What Are the Side Effects of Sleep Deprivation?

Errors, Accidents, Poor Decisions, and Pain Intolerance May Result

Tired man driving car
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It is common to not get enough sleep. Whether you stay up too late or have to get up too early, you may find yourself getting less sleep than you need. What are the consequences of this sleep deprivation? There are clear symptoms and even physical effects of sleep deprivation, but you may be surprised to learn about some of the other potential side effects from injuries to errors to pain.

Sleep deprivation is defined as getting less sleep than your body needs and the threshold may be different for different people.

If you need 10 hours of sleep to feel rested, you may become sleep deprived by only sleeping 8 hours per night. It is also clear that when our sleep becomes fragmented this can also undermine its quality. This may occur in many sleep disorders, including restless legs syndrome and sleep apnea. Sometimes we fragment our own sleep by dividing our sleep periods into shorter stretches. No matter the cause, the consequences can be real.

The single biggest complaint from a lack of shuteye is sleepiness and it speaks to an overall decreased ability to think clearly. Our thinking becomes muddled and our capacity for decisions and judgments may be compromised. There may be difficulties with learning and concentration. Studies demonstrate impairments in immediate recall and short-term memory with sleep deprivation. This may lead to errors or on the job, including an increased risk for accidents. In fact, the risk for injuries in general has been correlated with the degree of sleep deprivation.

Sleep Deprivation Endangers Drivers

Not only are we potentially subject to accidents at work, but studies have shown that we are at a greater risk for traffic accidents. Perhaps some individuals fall asleep straight away while driving and crash, but many others simply have a compromised ability to drive.

Sleep deprivation affects our response time and hand-eye coordination.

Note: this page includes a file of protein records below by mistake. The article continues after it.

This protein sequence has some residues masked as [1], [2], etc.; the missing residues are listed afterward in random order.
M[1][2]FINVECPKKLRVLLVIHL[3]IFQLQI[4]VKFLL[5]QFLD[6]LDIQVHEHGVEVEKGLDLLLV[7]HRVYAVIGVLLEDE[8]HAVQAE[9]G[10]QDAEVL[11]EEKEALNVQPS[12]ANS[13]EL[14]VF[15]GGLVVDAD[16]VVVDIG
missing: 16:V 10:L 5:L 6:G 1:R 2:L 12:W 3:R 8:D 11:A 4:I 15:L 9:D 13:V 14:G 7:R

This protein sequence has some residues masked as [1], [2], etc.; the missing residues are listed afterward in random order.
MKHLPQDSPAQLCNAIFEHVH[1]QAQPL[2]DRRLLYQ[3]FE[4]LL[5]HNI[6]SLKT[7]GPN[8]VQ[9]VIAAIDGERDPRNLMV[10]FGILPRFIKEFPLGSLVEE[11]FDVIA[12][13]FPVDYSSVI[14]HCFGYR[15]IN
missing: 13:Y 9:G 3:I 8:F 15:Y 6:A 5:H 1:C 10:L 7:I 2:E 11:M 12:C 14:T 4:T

In fact, research using driving simulators suggests that driving while sleep deprived may be as dangerous as driving while intoxicated. In one study, sleep deprived subjects drove off the road every 5 minutes, which was correlated to a blood alcohol level of 0.08%. Sleep deprivation disrupts how quick we respond to stimuli and our ability to track things visually, which also lead to dangerous driving.

Fatal accidents have led to strict work hour regulations in long-haul truck driving as well as in the passenger transportation industries such as the airlines.

Impaired Judgment, Pain Tolerance May Cause Varied Troubles

Sleep deprivation may not only put you in physical harm; it might undermine your interpersonal relationships, judgment, and sense of well-being. As alluded to above, sleep deprivation affects our judgment. This relates to problems in the foreward part of the brain called the frontal lobe. The frontal lobe is critical for higher level cognitive processes called executive functions.

Much like a high-powered executive in a business, the frontal lobe is involved in critical thinking. It helps you to make important judgments. It aids our social interactions. When it is not working well, such as may occur in sleep deprivation, problems develop. You are less able to make complicated decisions or consider hypothetical outcomes. You may be subject to increased personal conflicts. You may even make poor choices.

Finally, there is an interesting relationship between sleep deprivation and our overall conception of our personal health. People who do not sleep well are more likely to have health complaints. Research demonstrates that those who are sleep deprived have a decreased threshold for pain. This increased pain sensitivity appears to relate to a loss of deep (or slow wave) sleep. If our sleep is fragmented, no matter the cause, we are subject to the same nagging pain complaints.

Sleep deprivation clearly has important effects on the quality of our life. Although it may put us at immediate risk in the setting of dangerous driving, it can also undermine our ability to make proper decisions and interact appropriately with others. It also may lead to a decreased tolerance of pain. For all of these reasons, and more, it is imperative that we get that quantity and quality of sleep that we so desperately need.


Arnedt, JT et al. "How do prolonged wakefulness and alcohol compare in the decrements they produce on a simulated driving task?" Accid Anal Prev 2001;33:337-344.

Kryger, MH et al. "Principles and Practice of Sleep Medicine." Elsevier, 5th edition, pp. 54-75.

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